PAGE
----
Nebraska, however, is noteworthy for patterning itself on the Texas model of including any entity that is not a “small business,” rather than the Connecticut model that has thus far carried the day, and which only applies to businesses once they’ve reached a certain size or level of traffic.

Vermont recently attempted to pass a very strong privacy law, providing for a private right of action (California is the only other state with a private right of action, albeit in limited circumstances) – however, the Governor of Vermont vetoed the bill, so California still stands alone on this front.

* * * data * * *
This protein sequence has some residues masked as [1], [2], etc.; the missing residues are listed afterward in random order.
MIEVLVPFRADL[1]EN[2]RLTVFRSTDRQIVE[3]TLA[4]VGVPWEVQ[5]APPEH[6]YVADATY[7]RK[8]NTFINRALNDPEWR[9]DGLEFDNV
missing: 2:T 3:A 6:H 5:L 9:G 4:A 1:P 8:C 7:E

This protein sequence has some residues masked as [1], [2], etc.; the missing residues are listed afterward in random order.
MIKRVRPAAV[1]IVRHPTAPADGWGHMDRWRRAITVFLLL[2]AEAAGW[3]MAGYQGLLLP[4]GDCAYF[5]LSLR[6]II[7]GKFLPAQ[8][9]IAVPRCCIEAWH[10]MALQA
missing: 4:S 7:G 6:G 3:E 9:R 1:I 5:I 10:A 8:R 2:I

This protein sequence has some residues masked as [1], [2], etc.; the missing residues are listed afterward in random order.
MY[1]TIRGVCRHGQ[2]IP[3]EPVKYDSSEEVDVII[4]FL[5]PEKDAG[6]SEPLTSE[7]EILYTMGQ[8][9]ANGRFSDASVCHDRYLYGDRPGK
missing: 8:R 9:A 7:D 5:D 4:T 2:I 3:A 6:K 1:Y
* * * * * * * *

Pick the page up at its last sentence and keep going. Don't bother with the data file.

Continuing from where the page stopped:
Minnesota stands out for different reasons.  First, as in Oregon but nowhere else, Minnesota grants consumers the right to obtain a list of third parties to whom their data has been disclosed. Second, the Minnesota law provides a consumer with the right to question the results of a controller’s profiling – but only in the context of profiling done in furtherance of decisions that produce legal or similarly significant effects concerning the consumer (i.e., decisions that result in the provision/denial of financial or lending services, housing, insurance, education enrollment/opportunities, criminal justice, employment opportunities, health care services, or access to essential goods/services).

Lastly, controllers are required to document and maintain a description of the policies and procedures adopted to become compliant (and maintain compliance) with the Minnesota law.